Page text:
When I was in school, if you told me I could take exams from home, I would have been thrilled, to say the least. Of course, being the child of morally upright parents who could not even dream of doing anything “wrong”, cheating even from home was out of question for me. But I am sure that temptation would be present, and not only students, but their parents or siblings would also fall into it.
The whole idea of having exams at an exam centre — be it school-level weeklies or half yearlies, or board exams, or entrance exams — is to monitor the test-takers. Then there is the whole much needed rigmarole of having different question papers, sealing them, sealing answer sheets, having invigilators, centre officers, state monitoring officers for exams, and so on. However tedious it is, it is normal.
However, today we are all forced to rethink the whole exam system. We are slowly trying to accept that centre-less exams and tests from home could be the new normal. The global pandemic struck at a time when most of the annual exams were going on, and all entrance exams were lined up. As of now most boards have cancelled their exams, some have decided to pass students without any exams.
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Although entrance exams in India are being postponed until further notice, some exam conducting bodies are looking ahead and considering centre-less exams and tests-from-home models.
ETS has already launched the take-at-home option for the GRE exam, the Graduate Record Examinations which is the standardised test route for many institutions across USA and Canada, taken by students from all across the world. A few schools in India gave students a similar “trust-based test” where parents were messaged the question paper, students took the test under the supervision of parents, and parents sent the answers via email/sms to the school.
Of course, trust is an essential component in the latter situation. In the longer run, more sophisticated systems will be required to actually implement centre-less exams. However, for assessments where marks will decide the future course of admission or eligibility, trust will not be enough.
In this regard, Gurgaon-based edtech company AglaSem Edutech Pvt Ltd has already built and implemented a system that not only enables testing agencies to conduct centre-less exams, but also ensure it is cheating-proof.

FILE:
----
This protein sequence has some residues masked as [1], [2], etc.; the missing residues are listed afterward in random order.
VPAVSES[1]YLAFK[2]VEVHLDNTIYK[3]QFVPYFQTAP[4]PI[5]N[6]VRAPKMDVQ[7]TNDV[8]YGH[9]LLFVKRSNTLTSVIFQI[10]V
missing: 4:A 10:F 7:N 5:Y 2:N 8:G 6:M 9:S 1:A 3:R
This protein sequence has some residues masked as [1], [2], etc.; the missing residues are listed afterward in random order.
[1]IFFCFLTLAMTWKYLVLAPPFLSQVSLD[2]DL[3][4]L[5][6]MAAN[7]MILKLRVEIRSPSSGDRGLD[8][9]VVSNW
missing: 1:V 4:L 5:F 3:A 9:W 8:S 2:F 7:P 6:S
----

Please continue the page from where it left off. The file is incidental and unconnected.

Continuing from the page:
An elaborate software that uses artificial intelligence, image proctoring, facial recognition, audio analysis, assessment of facial muscles and other factors, determines the actions and environment of the test-takers.
Ironically, Aglasem had built the product for their own project, ATSE scholarship test, which they launched as India’s first centre-less scholarship exam. The idea was to allow students to take the scholarship test from the comforts of their home using a PC or mobile. The technology proved extremely useful in the first year itself when Mumbai floods forced students indoors and unable to take other tests because of the situation – but they could appear in ATSE, the centre-less scholarship test.
Two editions of the test are already done and registrations for the third edition, ATSE 2020 have just been opened for class 5th to 12th students at atse.aglasem.com with scholarships worth 15 lakh.
Today, the future of lakhs of students in different classes, admission routes is uncertain and at the mercy of the global pandemic. Agencies across the world have shifted most of their admission and assessment process online and from home – even board exam paper checking in Indian states is being given to teachers from home. However the only roadblock that remains is conducting tests from home.
As edtech companies bring robust technology and infrastructure to support tests from home and centre-less exams to the table, schools, colleges and other institutions will have to speed up their analysis of the situation and start considering these options. As even though marks don’t matter, they do matter.
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